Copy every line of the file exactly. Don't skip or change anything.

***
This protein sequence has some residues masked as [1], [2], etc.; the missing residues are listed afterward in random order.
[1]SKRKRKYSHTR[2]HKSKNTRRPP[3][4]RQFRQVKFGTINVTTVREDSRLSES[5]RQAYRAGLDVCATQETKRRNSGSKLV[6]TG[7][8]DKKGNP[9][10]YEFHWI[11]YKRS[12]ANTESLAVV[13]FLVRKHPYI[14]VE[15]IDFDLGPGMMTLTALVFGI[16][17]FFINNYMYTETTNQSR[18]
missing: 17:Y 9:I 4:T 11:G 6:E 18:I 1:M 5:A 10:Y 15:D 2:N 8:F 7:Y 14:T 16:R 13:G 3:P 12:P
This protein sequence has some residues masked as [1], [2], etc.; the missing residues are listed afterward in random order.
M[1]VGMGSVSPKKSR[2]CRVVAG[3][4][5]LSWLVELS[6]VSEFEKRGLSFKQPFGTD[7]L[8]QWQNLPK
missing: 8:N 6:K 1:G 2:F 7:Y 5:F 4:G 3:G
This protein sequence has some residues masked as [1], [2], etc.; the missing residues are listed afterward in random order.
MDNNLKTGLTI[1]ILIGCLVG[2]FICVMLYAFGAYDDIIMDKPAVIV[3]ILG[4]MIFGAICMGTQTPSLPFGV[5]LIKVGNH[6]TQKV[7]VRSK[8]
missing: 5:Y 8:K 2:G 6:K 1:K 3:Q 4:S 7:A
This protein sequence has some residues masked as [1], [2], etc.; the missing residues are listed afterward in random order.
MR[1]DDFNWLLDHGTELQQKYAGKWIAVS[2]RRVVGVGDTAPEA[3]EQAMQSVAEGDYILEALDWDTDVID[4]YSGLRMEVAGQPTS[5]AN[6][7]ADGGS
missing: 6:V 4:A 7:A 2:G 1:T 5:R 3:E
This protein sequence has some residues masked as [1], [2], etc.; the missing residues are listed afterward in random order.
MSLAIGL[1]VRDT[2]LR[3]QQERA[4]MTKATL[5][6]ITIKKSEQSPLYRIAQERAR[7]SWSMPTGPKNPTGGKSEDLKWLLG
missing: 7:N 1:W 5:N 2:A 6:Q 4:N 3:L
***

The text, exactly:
This protein sequence has some residues masked as [1], [2], etc.; the missing residues are listed afterward in random order.
[1]SKRKRKYSHTR[2]HKSKNTRRPP[3][4]RQFRQVKFGTINVTTVREDSRLSES[5]RQAYRAGLDVCATQETKRRNSGSKLV[6]TG[7][8]DKKGNP[9][10]YEFHWI[11]YKRS[12]ANTESLAVV[13]FLVRKHPYI[14]VE[15]IDFDLGPGMMTLTALVFGI[16][17]FFINNYMYTETTNQSR[18]
missing: 17:Y 9:I 4:T 11:G 6:E 18:I 1:M 5:A 10:Y 15:D 2:N 8:F 7:Y 14:T 16:R 13:G 3:P 12:P
This protein sequence has some residues masked as [1], [2], etc.; the missing residues are listed afterward in random order.
M[1]VGMGSVSPKKSR[2]CRVVAG[3][4][5]LSWLVELS[6]VSEFEKRGLSFKQPFGTD[7]L[8]QWQNLPK
missing: 8:N 6:K 1:G 2:F 7:Y 5:F 4:G 3:G
This protein sequence has some residues masked as [1], [2], etc.; the missing residues are listed afterward in random order.
MDNNLKTGLTI[1]ILIGCLVG[2]FICVMLYAFGAYDDIIMDKPAVIV[3]ILG[4]MIFGAICMGTQTPSLPFGV[5]LIKVGNH[6]TQKV[7]VRSK[8]
missing: 5:Y 8:K 2:G 6:K 1:K 3:Q 4:S 7:A
This protein sequence has some residues masked as [1], [2], etc.; the missing residues are listed afterward in random order.
MR[1]DDFNWLLDHGTELQQKYAGKWIAVS[2]RRVVGVGDTAPEA[3]EQAMQSVAEGDYILEALDWDTDVID[4]YSGLRMEVAGQPTS[5]AN[6][7]ADGGS
missing: 6:V 4:A 7:A 2:G 1:T 5:R 3:E
This protein sequence has some residues masked as [1], [2], etc.; the missing residues are listed afterward in random order.
MSLAIGL[1]VRDT[2]LR[3]QQERA[4]MTKATL[5][6]ITIKKSEQSPLYRIAQERAR[7]SWSMPTGPKNPTGGKSEDLKWLLG
missing: 7:N 1:W 5:N 2:A 6:Q 4:N 3:L